Most people know all too well that what they eat affects their general health, but did you realize diet significantly impacts your oral health? Without the proper nutrients, your oral tissues cannot fight infection and inflammation adequately and are less able to heal and repair themselves. When you eat healthily, these foods help to protect your teeth and oral tissues, and the benefits extend to your general health. A healthy mouth will protect your overall health because you need strong and healthy teeth to bite and chew food properly, and the process of digestion begins in your mouth as your saliva contains digestive enzymes.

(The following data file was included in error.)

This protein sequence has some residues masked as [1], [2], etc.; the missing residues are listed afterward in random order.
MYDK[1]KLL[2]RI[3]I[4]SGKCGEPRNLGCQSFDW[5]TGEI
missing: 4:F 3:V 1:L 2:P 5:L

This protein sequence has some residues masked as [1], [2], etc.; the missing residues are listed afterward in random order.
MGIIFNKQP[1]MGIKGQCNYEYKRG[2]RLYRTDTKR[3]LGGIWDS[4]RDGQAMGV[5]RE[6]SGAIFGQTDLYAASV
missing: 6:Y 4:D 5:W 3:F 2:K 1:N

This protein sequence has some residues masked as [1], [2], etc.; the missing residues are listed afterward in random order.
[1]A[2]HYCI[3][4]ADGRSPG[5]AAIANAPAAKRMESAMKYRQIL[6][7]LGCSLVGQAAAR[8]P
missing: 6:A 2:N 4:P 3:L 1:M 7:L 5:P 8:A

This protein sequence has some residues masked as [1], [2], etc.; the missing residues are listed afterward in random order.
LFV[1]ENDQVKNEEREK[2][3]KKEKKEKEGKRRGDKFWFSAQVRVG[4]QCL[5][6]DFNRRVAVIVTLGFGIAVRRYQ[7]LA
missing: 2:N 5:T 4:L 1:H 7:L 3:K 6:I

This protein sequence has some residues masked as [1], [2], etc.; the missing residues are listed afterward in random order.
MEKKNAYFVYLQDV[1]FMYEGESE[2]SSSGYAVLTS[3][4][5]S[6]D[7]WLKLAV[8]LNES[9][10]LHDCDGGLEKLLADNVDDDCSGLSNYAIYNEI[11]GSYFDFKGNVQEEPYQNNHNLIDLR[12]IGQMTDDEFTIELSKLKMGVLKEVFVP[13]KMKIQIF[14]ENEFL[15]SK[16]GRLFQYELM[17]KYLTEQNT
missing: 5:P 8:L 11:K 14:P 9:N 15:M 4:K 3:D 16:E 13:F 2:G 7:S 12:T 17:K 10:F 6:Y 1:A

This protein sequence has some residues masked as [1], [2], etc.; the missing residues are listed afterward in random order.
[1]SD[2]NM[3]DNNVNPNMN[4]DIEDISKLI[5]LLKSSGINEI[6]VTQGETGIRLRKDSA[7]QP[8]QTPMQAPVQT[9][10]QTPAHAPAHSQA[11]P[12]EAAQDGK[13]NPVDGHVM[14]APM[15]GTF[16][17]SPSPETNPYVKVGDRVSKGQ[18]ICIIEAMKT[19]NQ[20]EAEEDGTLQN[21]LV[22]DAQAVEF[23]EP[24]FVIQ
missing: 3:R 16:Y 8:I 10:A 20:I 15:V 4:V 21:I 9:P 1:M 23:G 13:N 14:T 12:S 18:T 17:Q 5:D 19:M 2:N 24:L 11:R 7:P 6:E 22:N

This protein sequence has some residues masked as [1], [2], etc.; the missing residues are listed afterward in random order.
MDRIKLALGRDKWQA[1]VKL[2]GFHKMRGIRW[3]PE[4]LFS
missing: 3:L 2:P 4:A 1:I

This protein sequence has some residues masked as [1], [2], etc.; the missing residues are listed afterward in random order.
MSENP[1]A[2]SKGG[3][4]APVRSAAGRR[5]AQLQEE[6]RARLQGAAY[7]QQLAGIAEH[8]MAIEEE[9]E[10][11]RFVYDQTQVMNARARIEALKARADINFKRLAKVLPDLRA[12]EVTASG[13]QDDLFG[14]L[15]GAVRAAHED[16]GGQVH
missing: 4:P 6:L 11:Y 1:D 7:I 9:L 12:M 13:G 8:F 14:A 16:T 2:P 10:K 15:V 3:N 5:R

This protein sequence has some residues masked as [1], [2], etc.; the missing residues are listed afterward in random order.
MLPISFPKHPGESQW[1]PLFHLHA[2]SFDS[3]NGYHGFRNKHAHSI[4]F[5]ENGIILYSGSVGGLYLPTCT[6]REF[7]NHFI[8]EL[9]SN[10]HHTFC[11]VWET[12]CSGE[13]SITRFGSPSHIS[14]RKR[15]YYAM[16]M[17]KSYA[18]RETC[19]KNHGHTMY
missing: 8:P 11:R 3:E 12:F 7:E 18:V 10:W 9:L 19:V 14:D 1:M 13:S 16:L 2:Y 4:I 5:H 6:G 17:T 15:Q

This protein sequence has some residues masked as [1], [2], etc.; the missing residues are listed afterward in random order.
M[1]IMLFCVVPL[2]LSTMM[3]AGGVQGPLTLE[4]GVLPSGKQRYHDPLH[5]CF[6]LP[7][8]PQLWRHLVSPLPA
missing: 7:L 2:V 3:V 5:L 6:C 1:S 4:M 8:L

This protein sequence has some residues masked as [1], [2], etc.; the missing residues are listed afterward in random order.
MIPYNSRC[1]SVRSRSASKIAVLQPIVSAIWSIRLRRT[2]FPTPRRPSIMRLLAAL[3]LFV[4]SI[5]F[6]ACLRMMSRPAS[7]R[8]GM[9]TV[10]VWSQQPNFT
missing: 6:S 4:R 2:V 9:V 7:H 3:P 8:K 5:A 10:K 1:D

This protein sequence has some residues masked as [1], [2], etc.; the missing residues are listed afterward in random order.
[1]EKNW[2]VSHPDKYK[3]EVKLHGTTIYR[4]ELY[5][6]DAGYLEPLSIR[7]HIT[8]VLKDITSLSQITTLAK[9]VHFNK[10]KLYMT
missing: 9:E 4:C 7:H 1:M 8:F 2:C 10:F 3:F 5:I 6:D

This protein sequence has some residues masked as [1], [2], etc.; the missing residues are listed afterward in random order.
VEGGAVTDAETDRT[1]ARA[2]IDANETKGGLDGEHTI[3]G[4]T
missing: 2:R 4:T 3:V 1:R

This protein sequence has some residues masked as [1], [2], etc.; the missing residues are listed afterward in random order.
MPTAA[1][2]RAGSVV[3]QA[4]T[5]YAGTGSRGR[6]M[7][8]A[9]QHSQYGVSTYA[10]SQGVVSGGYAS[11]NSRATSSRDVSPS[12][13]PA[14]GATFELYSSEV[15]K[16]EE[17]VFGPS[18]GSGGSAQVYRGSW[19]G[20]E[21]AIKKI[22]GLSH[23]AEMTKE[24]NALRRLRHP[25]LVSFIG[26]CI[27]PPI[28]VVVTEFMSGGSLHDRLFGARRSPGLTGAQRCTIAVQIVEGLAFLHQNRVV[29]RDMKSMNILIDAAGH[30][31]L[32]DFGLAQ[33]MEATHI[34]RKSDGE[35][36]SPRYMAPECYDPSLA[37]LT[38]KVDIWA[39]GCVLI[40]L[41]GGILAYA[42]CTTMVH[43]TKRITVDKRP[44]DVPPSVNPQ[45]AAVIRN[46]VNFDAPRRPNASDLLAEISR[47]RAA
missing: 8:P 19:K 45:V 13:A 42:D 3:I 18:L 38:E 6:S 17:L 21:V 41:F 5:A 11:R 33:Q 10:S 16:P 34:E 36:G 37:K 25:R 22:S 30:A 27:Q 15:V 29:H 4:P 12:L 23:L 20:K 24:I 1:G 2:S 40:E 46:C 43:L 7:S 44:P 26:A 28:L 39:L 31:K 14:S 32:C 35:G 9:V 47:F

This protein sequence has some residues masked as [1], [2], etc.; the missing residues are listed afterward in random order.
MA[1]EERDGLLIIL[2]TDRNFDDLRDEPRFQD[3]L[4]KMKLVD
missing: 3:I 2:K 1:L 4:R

Also, if your gums cannot fight infection adequately, your risk of gum disease1 is higher. Gum disease or periodontal disease is a severe gum infection that can cause substantial inflammation in the gums and eventually tooth loss. In the worst case, it may affect general health. As the disease progresses, it weakens the gums allowing infectious bacteria to enter the bloodstream. From there, these bacteria can travel anywhere in the body creating new sites of inflammation. Periodontal disease has been linked to many serious health conditions, so it’s vital to maintain strong and healthy gums.
using foods to strengthen and protect your teeth
It’s crucial to make sure your diet is well-balanced and contains plenty of vitamins and minerals which will help to strengthen and protect your teeth. One of the most important is calcium.